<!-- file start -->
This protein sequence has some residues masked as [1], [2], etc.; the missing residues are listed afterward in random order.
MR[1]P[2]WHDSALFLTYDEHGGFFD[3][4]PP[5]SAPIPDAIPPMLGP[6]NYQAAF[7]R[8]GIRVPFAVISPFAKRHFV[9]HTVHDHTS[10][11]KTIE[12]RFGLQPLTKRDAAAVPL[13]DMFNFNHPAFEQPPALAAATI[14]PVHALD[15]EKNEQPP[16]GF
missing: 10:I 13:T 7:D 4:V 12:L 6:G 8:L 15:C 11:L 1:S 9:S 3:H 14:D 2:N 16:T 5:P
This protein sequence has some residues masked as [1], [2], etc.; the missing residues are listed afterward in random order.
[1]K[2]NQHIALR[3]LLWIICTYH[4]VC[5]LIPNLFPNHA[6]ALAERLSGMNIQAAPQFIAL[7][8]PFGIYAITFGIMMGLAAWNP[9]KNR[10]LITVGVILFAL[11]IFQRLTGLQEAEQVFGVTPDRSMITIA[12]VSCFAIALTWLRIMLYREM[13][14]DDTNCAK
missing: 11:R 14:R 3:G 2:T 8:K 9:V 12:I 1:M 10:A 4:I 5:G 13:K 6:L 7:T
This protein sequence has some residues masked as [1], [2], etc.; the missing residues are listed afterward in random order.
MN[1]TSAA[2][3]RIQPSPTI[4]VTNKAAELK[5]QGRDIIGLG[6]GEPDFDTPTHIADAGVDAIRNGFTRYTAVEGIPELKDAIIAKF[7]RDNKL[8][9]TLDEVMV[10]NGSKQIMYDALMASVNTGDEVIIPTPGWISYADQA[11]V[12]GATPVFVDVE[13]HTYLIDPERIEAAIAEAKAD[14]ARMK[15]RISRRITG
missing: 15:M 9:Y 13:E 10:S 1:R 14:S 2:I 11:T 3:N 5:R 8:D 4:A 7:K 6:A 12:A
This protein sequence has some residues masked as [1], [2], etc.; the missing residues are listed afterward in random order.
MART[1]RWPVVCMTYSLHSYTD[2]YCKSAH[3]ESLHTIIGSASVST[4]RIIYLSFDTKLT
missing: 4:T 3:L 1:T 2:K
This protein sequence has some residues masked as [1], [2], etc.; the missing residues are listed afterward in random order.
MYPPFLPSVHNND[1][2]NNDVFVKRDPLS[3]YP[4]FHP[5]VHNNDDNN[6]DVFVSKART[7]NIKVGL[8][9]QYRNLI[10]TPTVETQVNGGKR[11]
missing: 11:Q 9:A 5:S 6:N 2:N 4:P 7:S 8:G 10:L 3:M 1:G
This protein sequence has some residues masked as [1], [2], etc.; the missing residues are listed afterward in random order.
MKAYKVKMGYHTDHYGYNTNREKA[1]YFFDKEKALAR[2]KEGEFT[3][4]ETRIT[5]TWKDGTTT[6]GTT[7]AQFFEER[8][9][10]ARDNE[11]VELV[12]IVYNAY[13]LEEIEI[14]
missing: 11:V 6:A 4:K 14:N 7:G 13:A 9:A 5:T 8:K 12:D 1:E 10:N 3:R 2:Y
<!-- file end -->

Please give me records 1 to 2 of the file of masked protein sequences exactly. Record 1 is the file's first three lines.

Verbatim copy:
This protein sequence has some residues masked as [1], [2], etc.; the missing residues are listed afterward in random order.
MR[1]P[2]WHDSALFLTYDEHGGFFD[3][4]PP[5]SAPIPDAIPPMLGP[6]NYQAAF[7]R[8]GIRVPFAVISPFAKRHFV[9]HTVHDHTS[10][11]KTIE[12]RFGLQPLTKRDAAAVPL[13]DMFNFNHPAFEQPPALAAATI[14]PVHALD[15]EKNEQPP[16]GF
missing: 10:I 13:T 7:D 4:V 12:L 6:G 8:L 15:C 11:L 1:S 9:S 3:H 14:D 2:N 16:T 5:P
This protein sequence has some residues masked as [1], [2], etc.; the missing residues are listed afterward in random order.
[1]K[2]NQHIALR[3]LLWIICTYH[4]VC[5]LIPNLFPNHA[6]ALAERLSGMNIQAAPQFIAL[7][8]PFGIYAITFGIMMGLAAWNP[9]KNR[10]LITVGVILFAL[11]IFQRLTGLQEAEQVFGVTPDRSMITIA[12]VSCFAIALTWLRIMLYREM[13][14]DDTNCAK
missing: 11:R 14:R 3:G 2:T 8:K 9:V 12:I 1:M 10:A 4:I 5:G 13:K 6:L 7:T